Since I’ll be travelling next Sunday, I’ll get this out now.
The Electoral College is the often reviled much maligned certainly misunderstood part of our Constitution designed to keep elections like this one from pulling apart the Republic.
Our Founding Fathers understood that compromise was the shock-absorber of democracy. They also understood that compromise was not a natural part of man’s true nature. They further understood that without acceptance of compromise bad things happen–people riot in the streets, heads get severed from bodies, and civil society unravels. Thus the Electoral College.
Chapter and verse is not necessary. Google the US Constitution and read all about it. The fascinating thing about the Electoral College is that itself is a creature of compromise. It is a federally mandated part of the election process. It is what in part makes us not a democracy but a democratic republic. The voter is in fact not voting for the candidate of his or her own choice. The voter is in fact voting for electors who vote for the voters’ choice of candidates.
However, for those strong on states’ rights, the mechanisms for how electors actually vote is state mandated. Thus in some states electors must cast all the state’s electoral votes for the winning candidate. In some, electors are allowed to vote their conscience. Historically very few electors have decided to defy the people’s will and done that. The states also decide if electoral votes are to be cast as a block or proportionally distributed.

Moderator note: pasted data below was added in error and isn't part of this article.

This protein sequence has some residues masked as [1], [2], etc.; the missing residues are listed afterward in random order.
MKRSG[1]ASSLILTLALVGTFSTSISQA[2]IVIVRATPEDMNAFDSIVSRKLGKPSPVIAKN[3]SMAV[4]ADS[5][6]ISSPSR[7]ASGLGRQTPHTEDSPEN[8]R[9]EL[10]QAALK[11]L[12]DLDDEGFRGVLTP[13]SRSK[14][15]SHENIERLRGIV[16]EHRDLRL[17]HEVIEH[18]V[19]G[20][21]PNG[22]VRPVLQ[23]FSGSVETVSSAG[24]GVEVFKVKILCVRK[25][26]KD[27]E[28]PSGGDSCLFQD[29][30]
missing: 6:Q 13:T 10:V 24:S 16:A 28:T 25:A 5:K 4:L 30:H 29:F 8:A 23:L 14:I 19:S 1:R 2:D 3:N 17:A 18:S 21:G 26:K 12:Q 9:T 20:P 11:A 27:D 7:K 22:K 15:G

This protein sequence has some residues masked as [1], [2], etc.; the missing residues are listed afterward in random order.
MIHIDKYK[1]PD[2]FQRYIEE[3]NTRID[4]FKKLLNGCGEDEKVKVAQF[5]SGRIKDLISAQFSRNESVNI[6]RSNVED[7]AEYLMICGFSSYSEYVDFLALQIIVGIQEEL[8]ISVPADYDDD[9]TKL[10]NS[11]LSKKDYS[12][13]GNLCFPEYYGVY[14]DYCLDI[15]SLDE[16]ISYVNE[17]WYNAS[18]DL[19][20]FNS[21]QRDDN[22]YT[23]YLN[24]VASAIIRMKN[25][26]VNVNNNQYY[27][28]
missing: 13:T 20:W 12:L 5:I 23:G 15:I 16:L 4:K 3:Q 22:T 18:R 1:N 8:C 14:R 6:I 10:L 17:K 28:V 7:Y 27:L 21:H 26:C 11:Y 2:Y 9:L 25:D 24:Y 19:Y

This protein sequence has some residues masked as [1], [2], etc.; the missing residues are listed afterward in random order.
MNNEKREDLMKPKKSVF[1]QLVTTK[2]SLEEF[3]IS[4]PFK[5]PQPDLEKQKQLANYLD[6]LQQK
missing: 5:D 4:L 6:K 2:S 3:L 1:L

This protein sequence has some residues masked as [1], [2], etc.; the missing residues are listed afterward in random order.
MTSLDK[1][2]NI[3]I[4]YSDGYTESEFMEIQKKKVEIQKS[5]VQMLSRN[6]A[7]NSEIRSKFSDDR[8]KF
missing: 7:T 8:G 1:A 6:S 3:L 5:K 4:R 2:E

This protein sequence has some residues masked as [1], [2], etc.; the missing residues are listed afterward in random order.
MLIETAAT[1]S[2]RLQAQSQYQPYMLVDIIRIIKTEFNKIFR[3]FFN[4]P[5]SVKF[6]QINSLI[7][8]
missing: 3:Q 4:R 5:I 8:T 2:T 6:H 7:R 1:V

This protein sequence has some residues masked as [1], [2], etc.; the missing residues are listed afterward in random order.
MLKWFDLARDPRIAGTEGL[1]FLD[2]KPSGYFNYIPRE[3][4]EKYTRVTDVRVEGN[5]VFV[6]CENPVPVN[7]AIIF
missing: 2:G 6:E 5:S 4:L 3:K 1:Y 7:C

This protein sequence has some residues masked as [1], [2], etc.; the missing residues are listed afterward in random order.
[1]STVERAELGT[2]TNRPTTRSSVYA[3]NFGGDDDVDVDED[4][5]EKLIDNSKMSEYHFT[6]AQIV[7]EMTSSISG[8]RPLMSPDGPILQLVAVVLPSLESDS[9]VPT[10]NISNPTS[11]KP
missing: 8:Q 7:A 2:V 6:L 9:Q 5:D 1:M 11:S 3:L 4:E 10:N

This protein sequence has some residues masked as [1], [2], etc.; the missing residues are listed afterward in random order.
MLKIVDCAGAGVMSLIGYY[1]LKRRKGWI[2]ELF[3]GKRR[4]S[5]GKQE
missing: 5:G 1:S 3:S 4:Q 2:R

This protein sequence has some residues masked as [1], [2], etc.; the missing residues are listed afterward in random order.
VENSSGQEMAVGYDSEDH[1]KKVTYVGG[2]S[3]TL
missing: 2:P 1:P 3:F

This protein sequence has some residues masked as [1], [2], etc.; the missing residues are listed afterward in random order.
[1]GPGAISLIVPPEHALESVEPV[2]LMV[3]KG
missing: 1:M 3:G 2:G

Thus while it is possible to win the popular vote and lose the election that rarely is the case. However, America has so bought into the Electoral College that even when that has occurred (so say the /Chicago/Kennedy Election, some say Florida the Bush election) voters have stood by the system. Why? When Al Gore lost Florida by 550 votes he lost Florida’s entire electoral block of votes. He didn’t lose by a little, he lost by a lot. It gives the system a validity that razor-edged voting results don’t.
It has also kept elections from erupting into civil disorder. It has prevented charismatic politicians and/or bitter ones from leading revolts or starting “movements” that become revolts. While the no longer “PC” term “banana republic” had even been thought about back in that day, the Electoral College was designed to keep us from ever becoming one.
As for rigging the College’s results, good luck with that. Have elections been stolen? Yes. But frankly that occurred before election reform when American cities still had bosses and bosses still had machines. There are just too many moving parts in a national election and this is a very large country, a huge land mass with hundreds of millions of people. It is as much fantasy as nightmare to think that so much tinkering could be done in so many places during the same few hours to the countless numbers of voting machines watched by thousands of polls workers interspersed in some places with members of both parties, lawyers, cops, and an occasional stray dog. You get the point.
So go exercise your right, do your duty. Go vote. While doing that, remember all the people who have risked their lives to get here, millions of them since the 1850’s) to be able to do just that–vote in a democracy. They include my grandparents and Jose Hernandez. And “man up,” don’t waste your vote. Clinton or Trump will win so have your say as to which one it will be.
And do it with the confidence that John Adams and Thomas Jefferson and James Madison created a system designed to protect the integrity of what they felt was our most important duty as citizens–to vote.